You, Too, Can Have a Great Career in the U.S. Public Health Service

By Shepherd, Craig A. | Journal of Environmental Health, January-February 2010 | Go to article overview
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You, Too, Can Have a Great Career in the U.S. Public Health Service


Shepherd, Craig A., Journal of Environmental Health


Many attendees at NEHA's Annual Educational Conference (AEC) & Exhibition might wonder about the uniformed officers who also attend the conference. A few of these people in uniform are U.S. Navy and U.S. Army officers, but most are U.S. Public Health Service (USPHS) Commissioned Corps officers. Most of those USPHS officers are environmental health officers (EHOs).

As a recently retired USPHS EHO, I would like to share some details about my more than 30 years in the U.S. Public Health Service and about how you can become a USPHS EHO.

30 Years of Service

I received my commission as a Commissioned Corps officer in the USPHS on July 1, 1979, and was assigned to what was then called the Alcohol, Drug Abuse, and Mental Health Administration, Saint Elizabeths Hospital, Washington, DC, as a staff sanitarian. The largest federally funded mental hospital in the country, Saint Elizabeths housed approximately 2,000 mental patients and was essentially a city within a city. I gained extensive experience there in the areas of sanitation, food service, institutional environmental health, and more.

After my assignment at Saint Elizabeths, I spent the next 29 years serving other agencies in different positions, including

* U.S. Food and Drug Administration (FDA): consumer safety officer in Virginia;

* Indian Health Service (IHS): staff sanitarian, district sanitarian, and environmental health director in Maryland, Alabama, and Nashville, respectively; and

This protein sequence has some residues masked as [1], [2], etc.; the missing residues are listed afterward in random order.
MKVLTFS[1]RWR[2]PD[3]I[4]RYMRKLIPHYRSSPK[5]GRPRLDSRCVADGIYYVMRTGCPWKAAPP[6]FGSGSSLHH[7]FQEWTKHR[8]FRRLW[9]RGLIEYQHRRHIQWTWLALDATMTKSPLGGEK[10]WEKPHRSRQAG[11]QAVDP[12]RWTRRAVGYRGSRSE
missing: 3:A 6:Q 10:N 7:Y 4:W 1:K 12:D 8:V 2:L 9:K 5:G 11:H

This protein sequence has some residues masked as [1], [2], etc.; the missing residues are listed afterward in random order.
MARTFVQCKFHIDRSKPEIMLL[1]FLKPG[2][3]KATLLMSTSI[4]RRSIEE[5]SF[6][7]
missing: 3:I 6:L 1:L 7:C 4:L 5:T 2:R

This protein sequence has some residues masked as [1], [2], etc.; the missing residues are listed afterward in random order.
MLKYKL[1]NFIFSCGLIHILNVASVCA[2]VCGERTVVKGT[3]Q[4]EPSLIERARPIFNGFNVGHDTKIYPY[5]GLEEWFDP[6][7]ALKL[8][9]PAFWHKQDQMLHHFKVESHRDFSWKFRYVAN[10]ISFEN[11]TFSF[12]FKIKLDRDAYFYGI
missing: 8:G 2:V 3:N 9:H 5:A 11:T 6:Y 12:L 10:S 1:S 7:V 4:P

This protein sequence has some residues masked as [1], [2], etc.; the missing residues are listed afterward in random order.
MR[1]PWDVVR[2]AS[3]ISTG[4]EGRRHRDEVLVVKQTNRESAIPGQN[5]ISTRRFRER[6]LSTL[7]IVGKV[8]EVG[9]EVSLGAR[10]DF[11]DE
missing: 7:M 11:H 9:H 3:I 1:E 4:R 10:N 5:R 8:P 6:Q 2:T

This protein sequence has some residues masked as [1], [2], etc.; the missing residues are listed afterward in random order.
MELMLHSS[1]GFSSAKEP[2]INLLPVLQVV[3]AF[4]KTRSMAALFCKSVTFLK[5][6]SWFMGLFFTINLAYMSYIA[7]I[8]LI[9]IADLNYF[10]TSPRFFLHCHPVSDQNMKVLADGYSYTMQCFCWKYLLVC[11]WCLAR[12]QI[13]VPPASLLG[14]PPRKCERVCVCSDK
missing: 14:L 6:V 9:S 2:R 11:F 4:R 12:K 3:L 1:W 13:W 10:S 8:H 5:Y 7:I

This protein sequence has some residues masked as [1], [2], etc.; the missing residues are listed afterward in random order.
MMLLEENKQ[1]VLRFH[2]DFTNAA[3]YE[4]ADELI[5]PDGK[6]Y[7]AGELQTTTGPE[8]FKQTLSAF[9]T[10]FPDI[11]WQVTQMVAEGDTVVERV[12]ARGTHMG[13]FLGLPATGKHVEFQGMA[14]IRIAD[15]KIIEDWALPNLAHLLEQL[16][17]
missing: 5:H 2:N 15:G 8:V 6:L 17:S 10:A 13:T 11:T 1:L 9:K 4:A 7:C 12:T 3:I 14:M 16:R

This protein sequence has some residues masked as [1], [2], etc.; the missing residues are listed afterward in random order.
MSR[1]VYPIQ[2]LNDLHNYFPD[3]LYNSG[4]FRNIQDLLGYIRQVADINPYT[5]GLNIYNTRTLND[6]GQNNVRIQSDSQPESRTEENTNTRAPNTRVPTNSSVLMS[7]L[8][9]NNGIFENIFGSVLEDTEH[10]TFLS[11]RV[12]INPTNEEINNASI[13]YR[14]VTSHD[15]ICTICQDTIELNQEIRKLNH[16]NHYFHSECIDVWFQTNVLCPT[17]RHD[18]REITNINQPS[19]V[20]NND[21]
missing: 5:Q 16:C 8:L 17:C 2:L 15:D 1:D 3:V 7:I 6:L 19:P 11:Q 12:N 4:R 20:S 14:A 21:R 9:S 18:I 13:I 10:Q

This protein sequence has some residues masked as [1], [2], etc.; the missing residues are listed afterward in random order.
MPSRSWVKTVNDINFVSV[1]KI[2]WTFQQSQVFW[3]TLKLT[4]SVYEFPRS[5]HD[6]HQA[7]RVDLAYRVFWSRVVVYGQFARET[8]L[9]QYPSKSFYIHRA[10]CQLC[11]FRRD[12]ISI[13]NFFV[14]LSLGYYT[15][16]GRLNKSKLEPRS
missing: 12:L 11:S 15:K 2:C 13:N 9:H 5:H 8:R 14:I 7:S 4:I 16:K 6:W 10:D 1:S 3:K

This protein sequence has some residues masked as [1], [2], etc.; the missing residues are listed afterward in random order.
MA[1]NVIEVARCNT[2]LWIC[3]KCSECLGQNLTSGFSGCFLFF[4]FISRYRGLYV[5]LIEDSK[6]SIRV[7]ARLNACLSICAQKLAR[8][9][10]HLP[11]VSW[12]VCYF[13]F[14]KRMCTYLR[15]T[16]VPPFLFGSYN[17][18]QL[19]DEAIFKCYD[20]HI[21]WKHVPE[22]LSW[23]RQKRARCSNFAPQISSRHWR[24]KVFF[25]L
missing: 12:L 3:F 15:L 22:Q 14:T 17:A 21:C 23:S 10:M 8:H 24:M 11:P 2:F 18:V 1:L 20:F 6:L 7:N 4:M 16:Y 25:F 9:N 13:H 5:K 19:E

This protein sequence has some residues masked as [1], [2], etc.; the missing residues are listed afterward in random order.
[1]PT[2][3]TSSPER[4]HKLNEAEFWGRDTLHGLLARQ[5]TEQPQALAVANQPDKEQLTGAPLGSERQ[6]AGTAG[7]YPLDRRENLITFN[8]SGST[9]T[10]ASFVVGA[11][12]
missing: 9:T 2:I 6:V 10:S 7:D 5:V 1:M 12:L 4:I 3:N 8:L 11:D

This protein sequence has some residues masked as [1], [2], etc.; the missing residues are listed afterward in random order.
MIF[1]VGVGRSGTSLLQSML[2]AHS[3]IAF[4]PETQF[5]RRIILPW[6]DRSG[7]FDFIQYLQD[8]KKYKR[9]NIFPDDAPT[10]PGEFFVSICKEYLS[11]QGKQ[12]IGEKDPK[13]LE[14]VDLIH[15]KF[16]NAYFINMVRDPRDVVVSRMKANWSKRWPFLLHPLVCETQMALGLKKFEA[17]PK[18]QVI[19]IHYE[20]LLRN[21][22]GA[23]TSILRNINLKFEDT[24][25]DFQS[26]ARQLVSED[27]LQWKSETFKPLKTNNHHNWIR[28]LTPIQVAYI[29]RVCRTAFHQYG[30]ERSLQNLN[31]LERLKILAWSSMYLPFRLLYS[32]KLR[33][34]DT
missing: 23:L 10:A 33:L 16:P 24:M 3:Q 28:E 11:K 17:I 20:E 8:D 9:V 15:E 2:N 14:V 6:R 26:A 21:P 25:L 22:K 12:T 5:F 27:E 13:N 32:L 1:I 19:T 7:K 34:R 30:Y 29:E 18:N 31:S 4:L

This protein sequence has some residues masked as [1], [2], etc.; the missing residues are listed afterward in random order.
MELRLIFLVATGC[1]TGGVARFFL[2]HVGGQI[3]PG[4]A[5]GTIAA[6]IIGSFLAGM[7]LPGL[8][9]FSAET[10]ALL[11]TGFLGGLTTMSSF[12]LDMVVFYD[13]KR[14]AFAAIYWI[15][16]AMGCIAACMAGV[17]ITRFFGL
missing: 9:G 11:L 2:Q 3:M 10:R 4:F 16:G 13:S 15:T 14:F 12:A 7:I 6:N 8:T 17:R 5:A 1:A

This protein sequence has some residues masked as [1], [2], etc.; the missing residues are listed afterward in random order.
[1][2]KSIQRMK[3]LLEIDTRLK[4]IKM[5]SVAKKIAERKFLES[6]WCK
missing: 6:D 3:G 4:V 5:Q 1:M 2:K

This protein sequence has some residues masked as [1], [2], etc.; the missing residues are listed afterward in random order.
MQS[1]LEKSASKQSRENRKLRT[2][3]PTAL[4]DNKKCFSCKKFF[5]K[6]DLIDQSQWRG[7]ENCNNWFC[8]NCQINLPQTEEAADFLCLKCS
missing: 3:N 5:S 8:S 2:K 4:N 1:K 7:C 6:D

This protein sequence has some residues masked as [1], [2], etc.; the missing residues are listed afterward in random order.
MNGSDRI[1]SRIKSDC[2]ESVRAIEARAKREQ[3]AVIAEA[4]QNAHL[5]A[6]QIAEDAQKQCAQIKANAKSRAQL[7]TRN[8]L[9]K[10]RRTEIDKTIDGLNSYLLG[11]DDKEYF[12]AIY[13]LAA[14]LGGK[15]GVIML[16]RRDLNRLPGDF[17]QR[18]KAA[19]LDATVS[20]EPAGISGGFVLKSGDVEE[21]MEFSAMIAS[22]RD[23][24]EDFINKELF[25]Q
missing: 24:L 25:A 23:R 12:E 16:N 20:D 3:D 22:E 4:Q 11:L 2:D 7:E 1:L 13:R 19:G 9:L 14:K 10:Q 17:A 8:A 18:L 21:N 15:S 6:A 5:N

* Centers for Disease Control and Prevention (CDC), Environmental Health Services Branch: senior EHO in Atlanta.

On November 1, 2005, Surgeon General Richard H. Carmona, the 17th Surgeon General of the United States, selected me to serve as the chief EHO of the USPHS, serving and representing both the Commissioned Corps and Civil Service environmental health professionals of the USPHS. This assignment, which was concurrent with my assignment at CDC, was a four-year term that ended on October 31, 2009.

Service Highlight: Mission in Central America

One of the best and most rewarding temporary duty assignments during my career was my service aboard the United States Naval Ship (USNS) Comfort from June 15 to October 15, 2007. I was the officer-in-charge of four USPHS teams and 71 USPHS officers (see photo).

The mission was part of U.S. Department of Health and Human Services (HHS) Secretary Mike Leavitt's Initiative for Health Diplomacy in the Americas and supported President George W. Bush's advancement of social justice in the Western Hemisphere.

Through this initiative, Secretary Leavitt channeled technical and financial resources from the U.S. government and the private sector to improve health care for people in Central America. The coalition serving on the USNS Comfort included USPHS Commissioned Corps EHOs; dentists, physicians, nurses, and other health professionals from HHS; and military medical and humanitarian personnel. We spent approximately one week in each of 12 countries and provided many clinical, environmental health, veterinarian, and public health services in each country.

USPHS EHOs: A Growing Profession

As of September 15, 2009, 6,569 officers were in the USPHS Commissioned Corps. Of the 386 EHOs, 70% were assigned to IHS, FDA, and CDC (data not shown). Table 1 lists the 11 professional categories of the USPHS and their temporary grades. Temporary grades span from O-1 (typically Commissioned Officer Student Training and Extern Program [COSTEP] students) to as high as O-9 and O-10.

The EHO category has shown slow, steady growth over the past 25 years (Figure 1). Since 1985 the category strength has increased approximately 39%. Today's EHOs are well-trained and capable officers who are assigned to many agencies and programs. In fact, a 2009 agreement signed by HHS and the U.S. Department of the Interior (DOI) opens the door for more officers to be potentially assigned to one of the eight DOI agencies (e.

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